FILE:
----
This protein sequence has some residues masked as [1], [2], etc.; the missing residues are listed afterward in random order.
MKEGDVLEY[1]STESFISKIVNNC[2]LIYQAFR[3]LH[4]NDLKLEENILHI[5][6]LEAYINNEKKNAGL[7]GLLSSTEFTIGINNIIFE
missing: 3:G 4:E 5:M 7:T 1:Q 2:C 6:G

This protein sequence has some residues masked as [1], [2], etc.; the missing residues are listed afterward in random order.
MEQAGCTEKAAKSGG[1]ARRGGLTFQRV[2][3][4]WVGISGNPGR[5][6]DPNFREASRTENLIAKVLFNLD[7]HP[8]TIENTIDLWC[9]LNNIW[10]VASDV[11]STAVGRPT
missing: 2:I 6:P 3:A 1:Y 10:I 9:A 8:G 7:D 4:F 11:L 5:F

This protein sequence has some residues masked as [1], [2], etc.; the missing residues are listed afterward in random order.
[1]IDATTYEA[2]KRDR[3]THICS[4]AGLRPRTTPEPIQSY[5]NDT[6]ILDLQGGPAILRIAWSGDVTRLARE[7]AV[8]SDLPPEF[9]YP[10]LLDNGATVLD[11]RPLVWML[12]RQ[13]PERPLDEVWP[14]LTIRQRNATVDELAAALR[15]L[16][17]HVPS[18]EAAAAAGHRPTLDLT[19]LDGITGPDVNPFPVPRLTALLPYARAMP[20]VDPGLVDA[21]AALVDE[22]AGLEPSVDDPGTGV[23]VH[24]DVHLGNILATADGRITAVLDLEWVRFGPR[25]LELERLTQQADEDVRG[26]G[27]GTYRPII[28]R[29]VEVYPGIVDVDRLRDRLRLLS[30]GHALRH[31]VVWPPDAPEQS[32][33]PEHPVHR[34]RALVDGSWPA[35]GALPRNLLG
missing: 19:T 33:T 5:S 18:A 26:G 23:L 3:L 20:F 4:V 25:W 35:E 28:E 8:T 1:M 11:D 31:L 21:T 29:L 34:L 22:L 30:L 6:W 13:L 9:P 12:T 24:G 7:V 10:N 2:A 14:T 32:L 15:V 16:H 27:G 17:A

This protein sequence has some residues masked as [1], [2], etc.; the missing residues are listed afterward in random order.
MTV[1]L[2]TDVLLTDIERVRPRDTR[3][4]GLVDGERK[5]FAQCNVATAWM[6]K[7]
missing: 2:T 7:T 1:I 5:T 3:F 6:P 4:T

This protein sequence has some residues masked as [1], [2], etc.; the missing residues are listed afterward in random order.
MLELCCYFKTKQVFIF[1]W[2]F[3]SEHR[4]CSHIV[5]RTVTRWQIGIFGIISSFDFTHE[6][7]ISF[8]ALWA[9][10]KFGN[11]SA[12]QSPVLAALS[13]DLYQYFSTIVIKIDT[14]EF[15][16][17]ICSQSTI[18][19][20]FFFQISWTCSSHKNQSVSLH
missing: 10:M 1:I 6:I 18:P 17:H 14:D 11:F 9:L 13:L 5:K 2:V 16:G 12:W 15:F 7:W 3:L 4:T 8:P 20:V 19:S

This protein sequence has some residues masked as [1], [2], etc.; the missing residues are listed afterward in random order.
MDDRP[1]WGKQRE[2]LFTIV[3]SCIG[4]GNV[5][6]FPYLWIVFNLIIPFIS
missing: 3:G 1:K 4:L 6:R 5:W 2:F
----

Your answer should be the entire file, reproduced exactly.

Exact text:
This protein sequence has some residues masked as [1], [2], etc.; the missing residues are listed afterward in random order.
MKEGDVLEY[1]STESFISKIVNNC[2]LIYQAFR[3]LH[4]NDLKLEENILHI[5][6]LEAYINNEKKNAGL[7]GLLSSTEFTIGINNIIFE
missing: 3:G 4:E 5:M 7:T 1:Q 2:C 6:G

This protein sequence has some residues masked as [1], [2], etc.; the missing residues are listed afterward in random order.
MEQAGCTEKAAKSGG[1]ARRGGLTFQRV[2][3][4]WVGISGNPGR[5][6]DPNFREASRTENLIAKVLFNLD[7]HP[8]TIENTIDLWC[9]LNNIW[10]VASDV[11]STAVGRPT
missing: 2:I 6:P 3:A 1:Y 10:I 9:A 8:G 7:D 4:F 11:L 5:F

This protein sequence has some residues masked as [1], [2], etc.; the missing residues are listed afterward in random order.
[1]IDATTYEA[2]KRDR[3]THICS[4]AGLRPRTTPEPIQSY[5]NDT[6]ILDLQGGPAILRIAWSGDVTRLARE[7]AV[8]SDLPPEF[9]YP[10]LLDNGATVLD[11]RPLVWML[12]RQ[13]PERPLDEVWP[14]LTIRQRNATVDELAAALR[15]L[16][17]HVPS[18]EAAAAAGHRPTLDLT[19]LDGITGPDVNPFPVPRLTALLPYARAMP[20]VDPGLVDA[21]AALVDE[22]AGLEPSVDDPGTGV[23]VH[24]DVHLGNILATADGRITAVLDLEWVRFGPR[25]LELERLTQQADEDVRG[26]G[27]GTYRPII[28]R[29]VEVYPGIVDVDRLRDRLRLLS[30]GHALRH[31]VVWPPDAPEQS[32][33]PEHPVHR[34]RALVDGSWPA[35]GALPRNLLG
missing: 19:T 33:T 5:S 18:A 26:G 23:L 3:L 20:F 4:V 25:W 35:E 28:E 8:T 1:M 11:D 31:L 21:T 29:L 34:L 22:L 30:L 6:W 13:L 9:P 12:T 24:G 7:V 10:N 2:A 14:T 32:L 15:V 16:H 27:G 17:A

This protein sequence has some residues masked as [1], [2], etc.; the missing residues are listed afterward in random order.
MTV[1]L[2]TDVLLTDIERVRPRDTR[3][4]GLVDGERK[5]FAQCNVATAWM[6]K[7]
missing: 2:T 7:T 1:I 5:T 3:F 6:P 4:T

This protein sequence has some residues masked as [1], [2], etc.; the missing residues are listed afterward in random order.
MLELCCYFKTKQVFIF[1]W[2]F[3]SEHR[4]CSHIV[5]RTVTRWQIGIFGIISSFDFTHE[6][7]ISF[8]ALWA[9][10]KFGN[11]SA[12]QSPVLAALS[13]DLYQYFSTIVIKIDT[14]EF[15][16][17]ICSQSTI[18][19][20]FFFQISWTCSSHKNQSVSLH
missing: 10:M 1:I 6:I 18:P 17:H 14:D 11:F 9:L 13:L 5:K 2:V 16:G 12:W 15:F 7:W 3:L 4:T 8:P 20:V 19:S

This protein sequence has some residues masked as [1], [2], etc.; the missing residues are listed afterward in random order.
MDDRP[1]WGKQRE[2]LFTIV[3]SCIG[4]GNV[5][6]FPYLWIVFNLIIPFIS
missing: 3:G 1:K 4:L 6:R 5:W 2:F